An Improved Test for Creutzfeldt-Jakob Disease

Byron Caughey, PhD Senior Investigator Rocky Mountain Laboratories National Institute for Allergy and Infectious Diseases National Institutes of Health Hamilton, Montana 59840MedicalResearch.com Interview with:
Byron Caughey, PhD
Senior Investigator
Rocky Mountain Laboratories
National Institute for Allergy and Infectious Diseases
National Institutes of Health
Hamilton, Montana 59840

MedicalResearch: What is the background for this study? What are the main findings?

Dr. Caughey: One of the challenges in dealing with various neurodegenerative protein misfolding diseases is early and accurate diagnosis. This issue is particularly important with human prion diseases such as Creutzfeldt-Jakob disease (CJD) because the causative prion agents are deadly, transmissible and unusually resistant to decontamination. A recently developed test called Real-Time Quaking-Induced Conversion (RT-QuIC) allows for highly sensitive and specific detection of Creutzfeldt-Jakob disease using human cerebrospinal fluid (CSF) or nasal brushings and is being widely implemented as a key diagnostic tool. However, the currently implemented CSF-based test takes 2.5-5 days and misses 11-23% of Creutzfeldt-Jakob disease cases. We have now markedly improved RT-QuIC analysis of human CSF such that CJD and non-CJD patients can be discriminated in a matter of hours rather than days with enhanced analytical and diagnostic sensitivity. Analysis of 11 Creutzfeldt-Jakob disease patients demonstrated that while 7 were RT-QuIC positive using the previous conditions, 10 were positive using the new assay. In these and further analyses, a total of 46 of 48 CSF samples sporadic Creutzfeldt-Jakob disease patients were positive while all 39 non-CJD patients were negative, giving 95.8% diagnostic sensitivity and 100% specificity.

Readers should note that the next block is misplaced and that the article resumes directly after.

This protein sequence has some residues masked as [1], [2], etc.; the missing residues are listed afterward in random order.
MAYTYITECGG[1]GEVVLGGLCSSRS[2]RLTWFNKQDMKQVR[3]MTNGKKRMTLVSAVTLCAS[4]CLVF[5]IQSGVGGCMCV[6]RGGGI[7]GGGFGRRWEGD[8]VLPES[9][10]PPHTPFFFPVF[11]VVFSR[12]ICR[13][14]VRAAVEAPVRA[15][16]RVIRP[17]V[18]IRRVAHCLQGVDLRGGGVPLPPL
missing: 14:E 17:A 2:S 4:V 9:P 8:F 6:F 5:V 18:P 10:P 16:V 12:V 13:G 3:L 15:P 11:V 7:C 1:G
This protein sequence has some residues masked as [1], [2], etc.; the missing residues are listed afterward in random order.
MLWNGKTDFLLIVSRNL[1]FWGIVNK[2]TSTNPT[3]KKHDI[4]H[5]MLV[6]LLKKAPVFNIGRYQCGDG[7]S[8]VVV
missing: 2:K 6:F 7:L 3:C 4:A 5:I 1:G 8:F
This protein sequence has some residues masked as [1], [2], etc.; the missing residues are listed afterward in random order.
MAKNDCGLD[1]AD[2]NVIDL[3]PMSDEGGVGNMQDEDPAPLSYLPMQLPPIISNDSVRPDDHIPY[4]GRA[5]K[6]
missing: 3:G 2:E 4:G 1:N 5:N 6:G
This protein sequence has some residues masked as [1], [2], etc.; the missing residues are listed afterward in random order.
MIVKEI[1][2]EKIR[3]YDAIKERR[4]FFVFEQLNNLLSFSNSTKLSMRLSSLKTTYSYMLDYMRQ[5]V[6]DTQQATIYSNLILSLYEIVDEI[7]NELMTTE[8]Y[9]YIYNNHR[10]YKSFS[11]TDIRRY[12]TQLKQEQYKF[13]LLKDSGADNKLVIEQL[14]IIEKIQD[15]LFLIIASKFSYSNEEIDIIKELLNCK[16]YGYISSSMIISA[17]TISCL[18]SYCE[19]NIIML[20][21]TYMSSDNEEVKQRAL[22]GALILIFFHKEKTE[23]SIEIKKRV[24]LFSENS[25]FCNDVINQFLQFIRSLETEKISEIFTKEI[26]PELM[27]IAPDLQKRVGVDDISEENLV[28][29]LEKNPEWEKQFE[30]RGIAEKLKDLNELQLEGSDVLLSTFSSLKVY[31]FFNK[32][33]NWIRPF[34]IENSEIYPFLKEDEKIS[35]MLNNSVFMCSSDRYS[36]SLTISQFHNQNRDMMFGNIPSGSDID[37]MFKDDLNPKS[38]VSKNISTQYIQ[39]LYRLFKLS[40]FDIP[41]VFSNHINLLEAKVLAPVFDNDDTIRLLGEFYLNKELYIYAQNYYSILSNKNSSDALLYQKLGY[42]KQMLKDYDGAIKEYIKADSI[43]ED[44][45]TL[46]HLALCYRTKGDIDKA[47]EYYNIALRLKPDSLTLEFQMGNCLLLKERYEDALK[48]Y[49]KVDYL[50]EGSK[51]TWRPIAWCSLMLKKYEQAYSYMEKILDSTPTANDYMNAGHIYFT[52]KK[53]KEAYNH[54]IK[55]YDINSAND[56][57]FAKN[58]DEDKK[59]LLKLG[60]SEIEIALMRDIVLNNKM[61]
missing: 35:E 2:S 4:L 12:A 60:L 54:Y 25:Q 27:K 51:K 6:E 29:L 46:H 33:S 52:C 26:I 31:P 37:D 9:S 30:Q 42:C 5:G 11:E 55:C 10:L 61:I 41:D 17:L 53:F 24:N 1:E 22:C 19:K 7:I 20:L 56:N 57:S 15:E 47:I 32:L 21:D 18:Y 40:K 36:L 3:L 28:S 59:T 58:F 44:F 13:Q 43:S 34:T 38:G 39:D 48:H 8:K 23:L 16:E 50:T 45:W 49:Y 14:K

MedicalResearch: What should clinicians and patients take away from your report?

Dr. Caughey: Our improved RT-QuIC assay should allow for much faster, more accurate and practical testing for Creutzfeldt-Jakob disease using patients’ CSF samples.

MedicalResearch: What recommendations do you have for future research as a result of this study?

Dr. Caughey: Future studies should be aimed at further evaluating the diagnostic utility of the RT-QuIC test using much larger numbers of CSF specimens and additional diagnostic centers. In a larger sense, the RT-QuIC assay provides a prototype for tests for misfolded protein aggregates that cause many important amyloid diseases, such as Alzheimer’s, Parkinson’s and tauopathies.

Citation:

Rapid and Sensitive RT-QuIC Detection of Human Creutzfeldt-Jakob Disease Using Cerebrospinal Fluid.

Orrú CD, Groveman BR, Hughson AG, Zanusso G, Coulthart MB, Caughey B.

mBio. 2015 Jan 20;6(1). pii: e02451-14. doi: 10.1128/mBio.02451-14.

MedicalResearch.com Interview with:, Byron Caughey, PhD, Senior Investigator, Rocky Mountain Laboratories, National Institute for Allergy and Infectious Diseases, National Institutes of Health, & Hamilton, Montana 59840 (2015). An Improved Test for Creutzfeldt-Jakob Disease MedicalResearch.com